Jerry Seltzer, co-founder of Bay Area Seating Service (BASS) Tickets in the 1970s, a San Francisco Bay Area computerized ticket services, died on July 1 of pulmonary fibrosis at the age of 87. From 1983 to 1993, he was a vice president of sales and marketing for Ticketmaster. On his return to the Bay Area he joined Bonjourfleurette.com as marketing and sales director and COO. He co-founded the Sonoma Valley Film Festival (now Sonoma Filmfest) and served on a number of community boards, including the Bay Area American Red Cross, and he helped produce the 30th anniversary special for Cecil Williams Glide church. He later was employed by Brown Paper Tickets in sales.
As of mid-2010, Seltzer was serving as an advisor to gotdibbs.com and working as a volunteer consultant to new amateur roller derby leagues.
It is Seltzer’s involvement and formation of roller derby that he is perhaps best known. Seltzer said that his father had always wanted roller derby to be a legitimate sport, and to be in the Olympics, further adding that with the contemporary grassroots movement of roller derby, including the Women’s Flat Track Derby Association (WFTDA), Modern Athletic Derby Endeavor (MADE) and USA Roller Sports (USARS), he thought roller derby could now be an Olympic sport. He is known as “The Commissioner” by some participants in modern roller derby.
“Jerry was one of kind. A man with a mission,” longtime friend Michael Coats told the Sonoma (CA) Index-Tribune’s Emily Charrier. “Whether roller derby, BASS Tickets or the Sonoma film festival, the man could put butts in the seats. Sonoma is a bit lighter today without him.”
Seltzer was a promoter deluxe, much of it due to roller derby, a sport invented by his father, Leo, in 1935. Jerry succeeded his dad in overseeing the league in 1959 and spearheaded a sport popular not just in the Bay Area but by that time fully across the country.
He produced the film “Derby” in 1970, and was featured in “Derby Baby,” a documentary he brought to the 2012 Sonoma International Film Festival, along with a dozen derby players. Nov. 18, 1985 was declared “Jerry Seltzer Day” in San Francisco due to his work with Thunder Road, a drug rehab for teenagers.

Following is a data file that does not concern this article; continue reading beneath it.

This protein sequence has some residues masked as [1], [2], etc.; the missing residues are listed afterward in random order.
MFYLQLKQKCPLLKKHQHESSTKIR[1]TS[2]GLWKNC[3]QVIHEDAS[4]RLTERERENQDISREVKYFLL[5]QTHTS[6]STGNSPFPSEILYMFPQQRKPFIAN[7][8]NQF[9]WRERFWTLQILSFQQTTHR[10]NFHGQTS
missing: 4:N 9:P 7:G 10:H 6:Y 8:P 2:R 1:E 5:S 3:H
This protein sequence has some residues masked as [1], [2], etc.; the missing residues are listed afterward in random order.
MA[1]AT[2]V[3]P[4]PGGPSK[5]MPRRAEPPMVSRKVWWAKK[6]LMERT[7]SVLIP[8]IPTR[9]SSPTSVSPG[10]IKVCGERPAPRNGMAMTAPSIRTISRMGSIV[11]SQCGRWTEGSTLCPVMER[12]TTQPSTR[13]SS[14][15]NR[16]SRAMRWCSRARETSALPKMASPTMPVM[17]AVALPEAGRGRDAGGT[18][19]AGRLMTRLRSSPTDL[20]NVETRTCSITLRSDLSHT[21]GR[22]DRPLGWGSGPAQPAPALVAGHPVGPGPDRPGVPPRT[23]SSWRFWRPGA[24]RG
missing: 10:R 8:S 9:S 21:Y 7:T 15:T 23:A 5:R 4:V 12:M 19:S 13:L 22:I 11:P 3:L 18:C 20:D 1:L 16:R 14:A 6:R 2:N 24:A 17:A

Professionally, he was a born promoter who knew how to build an audience. It began with roller derby. The sport was invented by his father, Leo, in 1935, as a cheap form of entertainment during the Depression. When Jerry took over the league in 1959, the sport was popular in the Bay Area but not especially well-known across the nation. Seltzer changed that.
Spreading like wildfire, roller derby was broadcast on more than 110 television networks and played 52 weeks a year, making it one of the most-watched sports of the era.
Personal confession: as a child it was on my must-watch list every Saturday night on Channel 11 at 11 p.m., with memories of those San Francisco Bay Area Bombers, the Detroit Devils, and so many other teams.
Seltzer and Harold Silen founded BASS in the 1970s and its computerized system gave purchasers the opportunity to buy tickets over the telephone. Seltzer later served as vice president of marketing and sales for Ticketmaster, helping it grow into the country’s largest ticketing agency.
Details have not been released for a private memorial that the family will schedule for a celebration of life for a man worth celebrating and who always celebrated others.